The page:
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Automotive Fuel Economy: How Far Should We Go? Costs and Benefits of Higher Fuel Economy to the Nation Petroleum Consumption High levels of fuel economy would reduce the consumption of petroleum by the automotive fleet. For example, if today's new passenger-car fleet were to consume gasoline at the "technically achievable" average level of 34 to 37 mpg, the consumption of gasoline by this fleet would be reduced by about 18 to 26 percent, compared with the standard of 27.5 mpg.12 Clearly reductions of this magnitude could enhance energy security, reduce CO2 emissions, and provide some of the other benefits that are discussed in Chapter 1.13 For example, fuel economy improvements of this magnitude, if attained today for the entire car and light-truck population, would reduce emissions of CO2 from anthropogenic sources in the United States by an estimated 3 to 5 percent.14 Reduced fuel use could lead to lessened U.S. dependence on imported oil, with attendant positive impacts on the balance of trade and on national security costs and risks. Safety It is the committee's view that the safety impact of fuel economy improvements of the levels projected in this report could be small. However, a number of factors prevent making this a definitive conclusion. Although fuel economy improvements could be achieved with little downsizing, it cannot be guaranteed that this approach will be followed. If consumers accept smaller cars, manufacturers may find downsizing a more profitable route to higher fuel economy than the introduction of costly technology that makes downsizing unnecessary. Thus, the committee concludes that there is likely to be some safety cost of higher fuel economy, and fuel economy measures that involve reductions in vehicle size or weight must be carefully monitored and analyzed to determine any safety consequences. But, as discussed more fully in Chapter 3, individuals and policymakers continually trade off safety and other values. The safety consequences should be one factor in the weighing of costs and benefits associated with achieving improved fuel economy of cars and light trucks. 12   Of course, even if the fuel economy standards for new cars and light trucks were set at the "technically achievable" levels in 2006, such significant reductions would not be achieved until years thereafter. New vehicles constitute only a small portion of the existing fleet; the standards have impact only over time as the fleet turns over and more efficient new vehicles replace less efficient older vehicles. Further, increased fuel economy would probably increase vehicle miles traveled so the net gasoline savings would be somewhat less. 13   Our failure to quantify all these benefits should not be construed to mean that the committee does not appreciate their significance. Rather, it reflects the difficulty in estimating and reliably evaluating them. 14   Committee estimate based on data on sources of CO2 from OTA (1991) and on the assumption that reaching the "technically achievable" level would result in an eventual 18 to 26 percent reduction in gasoline use for the entire automobile and light-truck fleet.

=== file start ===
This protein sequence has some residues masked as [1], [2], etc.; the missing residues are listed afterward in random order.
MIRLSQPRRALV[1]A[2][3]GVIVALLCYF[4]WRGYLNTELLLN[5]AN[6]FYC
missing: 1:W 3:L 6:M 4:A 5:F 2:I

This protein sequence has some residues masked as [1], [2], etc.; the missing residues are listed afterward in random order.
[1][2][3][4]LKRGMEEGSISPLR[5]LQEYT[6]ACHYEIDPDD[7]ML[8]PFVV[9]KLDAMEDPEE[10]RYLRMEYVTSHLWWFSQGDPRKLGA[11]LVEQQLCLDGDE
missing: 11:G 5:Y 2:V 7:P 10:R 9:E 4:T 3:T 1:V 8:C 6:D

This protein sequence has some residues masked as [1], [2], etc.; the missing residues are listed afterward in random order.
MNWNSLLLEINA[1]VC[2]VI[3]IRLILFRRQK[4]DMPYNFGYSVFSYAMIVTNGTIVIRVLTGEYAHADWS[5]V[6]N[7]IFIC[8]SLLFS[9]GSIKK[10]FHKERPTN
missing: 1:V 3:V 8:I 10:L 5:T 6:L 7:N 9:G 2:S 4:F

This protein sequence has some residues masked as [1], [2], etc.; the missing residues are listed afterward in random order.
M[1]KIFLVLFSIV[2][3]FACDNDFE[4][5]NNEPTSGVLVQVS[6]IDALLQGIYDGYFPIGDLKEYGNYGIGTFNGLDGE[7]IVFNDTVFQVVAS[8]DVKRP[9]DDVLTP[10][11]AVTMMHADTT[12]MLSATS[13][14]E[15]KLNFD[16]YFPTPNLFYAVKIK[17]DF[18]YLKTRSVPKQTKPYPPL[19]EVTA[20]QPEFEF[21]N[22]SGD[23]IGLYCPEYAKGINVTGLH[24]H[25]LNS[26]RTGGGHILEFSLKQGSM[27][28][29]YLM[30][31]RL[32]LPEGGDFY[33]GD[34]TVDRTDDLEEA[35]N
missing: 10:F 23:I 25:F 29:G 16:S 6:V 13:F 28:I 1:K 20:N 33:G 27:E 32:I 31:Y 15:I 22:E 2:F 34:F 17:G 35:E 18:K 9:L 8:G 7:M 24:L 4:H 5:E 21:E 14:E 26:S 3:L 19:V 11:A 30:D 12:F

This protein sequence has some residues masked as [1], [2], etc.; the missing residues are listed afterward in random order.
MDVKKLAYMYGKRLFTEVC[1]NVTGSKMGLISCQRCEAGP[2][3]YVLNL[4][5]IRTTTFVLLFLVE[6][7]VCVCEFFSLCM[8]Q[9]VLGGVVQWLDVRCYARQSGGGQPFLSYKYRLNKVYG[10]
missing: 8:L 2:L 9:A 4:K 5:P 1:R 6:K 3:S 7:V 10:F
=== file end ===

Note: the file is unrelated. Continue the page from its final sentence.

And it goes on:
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Automotive Fuel Economy: How Far Should We Go? Emissions and the Environment Fuel economy increases are likely to have little direct impact on vehicle emissions (except for CO2), but emissions standards more stringent than the Tier I standards of the Clean Air Act amendments of 1990 are likely to have adverse effects on fuel economy. In addition, depending on the balance of price increase and fuel cost savings discussed earlier, increases in new-vehicle prices could keep older vehicles on the road longer, thus delaying reductions in total automotive emissions. For the estimates of ''technically achievable" fuel economy presented in Table 8-1, it was assumed that safety and Tier I emissions regulations will be met, but Tier II and California's standards were not taken into account. If Tier II standards of California's standards are considered—especially the strict NOx standards—it is likely that the application of several fuel-efficient engine designs (such as the lean-burn, the two-stroke, or the diesel engine) in light-duty vehicles could be precluded unless a major breakthrough occurs in emissions control for lean-burn engines. The Risk of Choosing Incorrectly As noted above, the benefits of fuel economy standards stem from the reduction in the consumption in petroleum. Figure 8-2 shows gasoline savings on a percentage basis as fuel economy is increased above 27.5 mpg. The noteworthy element of the curve is its non-linearity: as fuel economy is increased, less gasoline is conserved for each increase in mpg. Thus, improvement in fleet fuel economy offers diminishing returns on the benefit side of the equation. The evaluation of costs to consumers is more complicated. As shown in Chapter 6, the curve of net costs to the consumer of improved fuel economy is relatively flat over a fairly broad range. (This flat portion is termed the "indifference region.") The gains or losses from improved fuel economy may amount to a few hundred dollars—a small amount in comparison to the $16,000 purchase price of the average new car (MVMA, 1991). Moreover, since evaluating the financial benefits of buying fuel economy technology requires anticipating uncertain future fuel prices and cost savings and discounting them to present value, it would not be surprising if consumers do not take fuel economy improvement into account. Because manufacturers may have to redesign their product lines to achieve improved fuel economy—a costly and risky proposition—they may decide to leave well enough alone and not risk making changes. Hence, in the absence of effective market pressures to encourage improved fuel economy, there are reasons to set fuel economy standards at the outer limits of the indifference region. Standards set at this boundary would not threaten extraordinary costs to consumers. The difficulty in such an approach arises from the fact that the outer limit of the consumer indifference region is not easily determined. The combination of the rapidly rising costs of higher fuel economy levels and the diminishing returns to fuel savings per mile driven means that the net cost of higher fuel economy to the consumer increases rapidly outside the indifference region. Thus, the adverse consequences to consumers, manufacturers, and workers of overestimating the upper limit of the indifference region may be severe.